If you are going to deliver some career-defining news from afar, you simply have to do it the right way.
"I think the first phone call I made was to my mom and dad. I had to help my dad figure out how to use FaceTime," Dowd said Tuesday.
"I wanted to see his face. It was a proud moment for me. But I think getting to tell my parents was something I'll never forget."
And what did FaceTime show?
"A smiling, happy cry, that type of thing," Dowd said. "My mom [Liz] was in disbelief."
Dowd was speaking in the visiting dressing room after the Kings' 2-1 loss to the Minnesota Wild on Tuesday night. There was something particularly fitting about the venue of his NHL debut, considering St. Paul is less than 90 minutes from where Dowd played his college hockey, at St. Cloud State.
The Kings have been dealing with injury issues and left wing Tanner Pearson missed the Wild game for personal reasons, which led to Dowd's call-up from the Kings' minor-league affiliate in Ontario. Pearson is expected to rejoin the team for its game Thursday night at Winnipeg, according to hockey operations.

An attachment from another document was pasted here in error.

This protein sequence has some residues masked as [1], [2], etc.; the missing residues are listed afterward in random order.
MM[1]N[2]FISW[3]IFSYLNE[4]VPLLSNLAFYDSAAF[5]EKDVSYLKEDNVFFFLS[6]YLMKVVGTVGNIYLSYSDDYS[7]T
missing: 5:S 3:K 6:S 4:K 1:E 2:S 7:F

This Kings' season has featured several NHL debuts along the way: defensemen Derek Forbort and Kevin Gravel and forward Michael Mersch, and now the 25-year-old center, Dowd.
"He competes," said Kings Assistant General Manager Rob Blake. "He makes plays."
That was evident against the Wild. With the Kings pressing for the tying goal late in the game, Coach Darryl Sutter had Dowd on the ice and he didn't let the occasion overwhelm him.
"He made all the right plays," said winger Dustin Brown. "That's not an easy thing to do in your first game because you have that nervous energy."
Brown made his NHL debut against a league powerhouse.
"I remember it was in Detroit, in '03; at that time they had like nine Hall of Famers on their team," he said, smiling. "So that was a little … I just watched the game. A lot."
Dowd, who was drafted by the Kings in the seventh round in 2009, had a large contingent on hand for his big moment, including his British-born father, who practices family medicine in Huntsville, Ala.
The early mornings of being driven to practice as a kid create the same long-lasting memories whether it is in small-town Minnesota, rural Canada or in the South.
"We lived in Alabama. It doesn't change," Dowd said. "It's the same thing down there. Maybe not as deep a culture. But I can't stress enough, I wouldn't be here without my family."
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